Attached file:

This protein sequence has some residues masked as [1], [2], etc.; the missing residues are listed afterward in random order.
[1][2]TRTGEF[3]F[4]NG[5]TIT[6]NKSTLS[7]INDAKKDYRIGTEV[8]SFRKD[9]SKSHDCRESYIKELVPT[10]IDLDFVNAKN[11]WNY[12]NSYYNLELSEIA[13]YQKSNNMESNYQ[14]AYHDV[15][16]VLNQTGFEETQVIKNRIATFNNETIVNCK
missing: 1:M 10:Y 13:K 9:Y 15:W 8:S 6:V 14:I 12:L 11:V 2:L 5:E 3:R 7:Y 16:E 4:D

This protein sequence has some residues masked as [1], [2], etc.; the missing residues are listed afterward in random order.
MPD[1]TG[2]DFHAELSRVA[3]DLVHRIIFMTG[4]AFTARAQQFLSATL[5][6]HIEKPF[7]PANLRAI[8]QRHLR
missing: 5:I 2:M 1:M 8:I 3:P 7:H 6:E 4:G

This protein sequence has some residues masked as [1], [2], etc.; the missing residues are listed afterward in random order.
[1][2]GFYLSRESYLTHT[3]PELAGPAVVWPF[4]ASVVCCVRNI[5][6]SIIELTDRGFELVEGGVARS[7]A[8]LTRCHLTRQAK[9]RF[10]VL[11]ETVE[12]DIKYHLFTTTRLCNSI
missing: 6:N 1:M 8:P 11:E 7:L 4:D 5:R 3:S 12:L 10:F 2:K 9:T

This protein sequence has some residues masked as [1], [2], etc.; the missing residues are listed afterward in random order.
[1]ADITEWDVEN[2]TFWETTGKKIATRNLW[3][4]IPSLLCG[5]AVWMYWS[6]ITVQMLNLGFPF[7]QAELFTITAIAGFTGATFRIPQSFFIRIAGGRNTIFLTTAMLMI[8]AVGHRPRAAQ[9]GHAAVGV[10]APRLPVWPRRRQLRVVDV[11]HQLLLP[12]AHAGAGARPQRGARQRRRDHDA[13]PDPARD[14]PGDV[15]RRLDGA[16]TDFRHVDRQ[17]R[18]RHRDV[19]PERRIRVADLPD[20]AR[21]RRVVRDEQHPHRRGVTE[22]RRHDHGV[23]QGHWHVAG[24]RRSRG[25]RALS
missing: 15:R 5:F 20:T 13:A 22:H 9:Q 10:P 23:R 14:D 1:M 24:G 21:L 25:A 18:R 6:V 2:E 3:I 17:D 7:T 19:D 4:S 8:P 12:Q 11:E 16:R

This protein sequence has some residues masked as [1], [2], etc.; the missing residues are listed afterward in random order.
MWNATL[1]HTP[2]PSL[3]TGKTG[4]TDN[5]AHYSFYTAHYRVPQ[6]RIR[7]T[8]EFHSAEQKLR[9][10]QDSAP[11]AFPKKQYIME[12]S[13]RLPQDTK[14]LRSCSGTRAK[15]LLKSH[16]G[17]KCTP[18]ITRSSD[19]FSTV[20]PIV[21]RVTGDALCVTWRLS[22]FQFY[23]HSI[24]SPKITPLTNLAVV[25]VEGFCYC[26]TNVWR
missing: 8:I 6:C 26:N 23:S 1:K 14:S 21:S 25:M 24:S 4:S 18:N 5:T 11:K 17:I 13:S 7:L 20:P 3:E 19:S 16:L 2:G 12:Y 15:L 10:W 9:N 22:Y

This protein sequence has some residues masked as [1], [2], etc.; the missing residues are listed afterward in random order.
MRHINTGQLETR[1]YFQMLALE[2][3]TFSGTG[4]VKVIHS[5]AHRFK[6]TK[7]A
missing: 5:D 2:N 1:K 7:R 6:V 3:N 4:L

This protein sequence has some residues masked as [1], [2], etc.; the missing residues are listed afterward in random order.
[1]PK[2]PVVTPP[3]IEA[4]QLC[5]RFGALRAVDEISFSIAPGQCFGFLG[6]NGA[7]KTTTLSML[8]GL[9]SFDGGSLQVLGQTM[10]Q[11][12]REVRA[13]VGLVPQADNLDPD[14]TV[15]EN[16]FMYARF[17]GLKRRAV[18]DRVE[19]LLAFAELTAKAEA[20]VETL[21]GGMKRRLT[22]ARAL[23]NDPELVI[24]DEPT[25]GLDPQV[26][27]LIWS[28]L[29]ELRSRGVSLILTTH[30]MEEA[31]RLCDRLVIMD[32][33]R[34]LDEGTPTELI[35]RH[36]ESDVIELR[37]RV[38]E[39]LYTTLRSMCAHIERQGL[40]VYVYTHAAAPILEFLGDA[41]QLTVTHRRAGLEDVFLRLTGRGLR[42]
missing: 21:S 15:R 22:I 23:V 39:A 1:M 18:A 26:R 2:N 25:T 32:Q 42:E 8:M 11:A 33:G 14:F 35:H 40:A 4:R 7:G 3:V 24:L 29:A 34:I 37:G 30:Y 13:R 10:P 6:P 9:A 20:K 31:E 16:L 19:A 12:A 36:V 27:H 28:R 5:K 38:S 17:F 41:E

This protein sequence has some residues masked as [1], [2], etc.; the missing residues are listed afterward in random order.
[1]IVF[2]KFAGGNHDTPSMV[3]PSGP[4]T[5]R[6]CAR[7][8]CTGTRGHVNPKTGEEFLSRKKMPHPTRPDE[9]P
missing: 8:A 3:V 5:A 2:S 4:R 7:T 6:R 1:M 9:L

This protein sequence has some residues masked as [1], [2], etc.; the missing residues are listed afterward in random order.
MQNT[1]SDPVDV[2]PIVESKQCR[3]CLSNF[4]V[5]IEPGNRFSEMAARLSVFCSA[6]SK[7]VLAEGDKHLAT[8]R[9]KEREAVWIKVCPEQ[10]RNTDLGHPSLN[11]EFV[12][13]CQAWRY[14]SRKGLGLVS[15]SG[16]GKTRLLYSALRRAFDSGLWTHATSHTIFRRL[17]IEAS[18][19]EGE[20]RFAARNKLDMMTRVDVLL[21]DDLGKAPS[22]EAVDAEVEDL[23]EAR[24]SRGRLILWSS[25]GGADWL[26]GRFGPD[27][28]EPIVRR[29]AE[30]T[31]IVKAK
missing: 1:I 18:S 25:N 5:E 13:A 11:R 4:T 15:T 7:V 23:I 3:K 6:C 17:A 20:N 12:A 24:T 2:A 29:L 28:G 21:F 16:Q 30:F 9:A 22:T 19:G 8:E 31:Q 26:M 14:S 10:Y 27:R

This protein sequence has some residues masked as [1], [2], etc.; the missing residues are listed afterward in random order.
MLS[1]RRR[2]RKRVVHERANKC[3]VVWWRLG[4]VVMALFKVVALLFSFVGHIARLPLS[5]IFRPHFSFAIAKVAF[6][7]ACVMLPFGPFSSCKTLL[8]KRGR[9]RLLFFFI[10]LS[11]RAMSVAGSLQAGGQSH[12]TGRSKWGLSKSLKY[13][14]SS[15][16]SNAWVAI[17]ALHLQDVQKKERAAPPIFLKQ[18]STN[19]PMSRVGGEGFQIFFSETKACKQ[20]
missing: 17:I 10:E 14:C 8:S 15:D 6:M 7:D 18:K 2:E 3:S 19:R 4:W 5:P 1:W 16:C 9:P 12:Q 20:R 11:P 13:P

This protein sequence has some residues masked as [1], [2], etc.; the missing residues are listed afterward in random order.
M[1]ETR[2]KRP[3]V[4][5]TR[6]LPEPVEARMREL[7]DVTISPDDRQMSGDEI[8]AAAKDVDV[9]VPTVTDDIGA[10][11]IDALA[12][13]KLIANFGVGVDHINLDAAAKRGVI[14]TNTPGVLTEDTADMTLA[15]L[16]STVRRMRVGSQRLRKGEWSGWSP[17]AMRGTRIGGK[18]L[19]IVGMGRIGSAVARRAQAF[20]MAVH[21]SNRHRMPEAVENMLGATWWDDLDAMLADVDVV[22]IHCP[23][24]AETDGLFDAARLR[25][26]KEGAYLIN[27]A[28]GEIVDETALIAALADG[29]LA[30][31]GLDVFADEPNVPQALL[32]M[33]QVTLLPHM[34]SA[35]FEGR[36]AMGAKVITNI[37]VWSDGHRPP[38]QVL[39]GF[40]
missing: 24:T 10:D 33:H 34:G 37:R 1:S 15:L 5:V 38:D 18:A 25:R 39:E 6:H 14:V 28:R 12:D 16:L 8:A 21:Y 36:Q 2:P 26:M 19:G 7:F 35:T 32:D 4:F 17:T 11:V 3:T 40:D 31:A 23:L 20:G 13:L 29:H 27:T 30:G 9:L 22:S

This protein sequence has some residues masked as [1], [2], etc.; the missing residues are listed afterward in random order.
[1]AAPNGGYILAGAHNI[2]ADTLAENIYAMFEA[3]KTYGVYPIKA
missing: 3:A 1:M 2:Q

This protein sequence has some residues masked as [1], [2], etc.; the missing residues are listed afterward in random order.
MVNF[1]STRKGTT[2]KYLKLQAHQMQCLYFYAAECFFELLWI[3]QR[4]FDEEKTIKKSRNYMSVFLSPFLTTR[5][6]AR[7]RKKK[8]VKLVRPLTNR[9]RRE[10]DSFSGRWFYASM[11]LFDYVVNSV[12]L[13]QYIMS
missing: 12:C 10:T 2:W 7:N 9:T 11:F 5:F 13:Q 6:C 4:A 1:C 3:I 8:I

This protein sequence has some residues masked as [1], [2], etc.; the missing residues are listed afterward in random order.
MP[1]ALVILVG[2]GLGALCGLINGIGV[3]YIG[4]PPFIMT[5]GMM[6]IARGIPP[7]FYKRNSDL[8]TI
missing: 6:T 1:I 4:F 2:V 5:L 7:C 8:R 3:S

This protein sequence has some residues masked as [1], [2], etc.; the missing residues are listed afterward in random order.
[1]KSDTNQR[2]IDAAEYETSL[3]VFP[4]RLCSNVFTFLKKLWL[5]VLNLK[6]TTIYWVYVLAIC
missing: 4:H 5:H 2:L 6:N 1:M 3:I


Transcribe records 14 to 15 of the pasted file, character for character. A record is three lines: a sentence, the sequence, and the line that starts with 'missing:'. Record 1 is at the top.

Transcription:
This protein sequence has some residues masked as [1], [2], etc.; the missing residues are listed afterward in random order.
MP[1]ALVILVG[2]GLGALCGLINGIGV[3]YIG[4]PPFIMT[5]GMM[6]IARGIPP[7]FYKRNSDL[8]TI
missing: 6:T 1:I 4:F 2:V 5:L 7:C 8:R 3:S

This protein sequence has some residues masked as [1], [2], etc.; the missing residues are listed afterward in random order.
[1]KSDTNQR[2]IDAAEYETSL[3]VFP[4]RLCSNVFTFLKKLWL[5]VLNLK[6]TTIYWVYVLAIC
missing: 4:H 5:H 2:L 6:N 1:M 3:I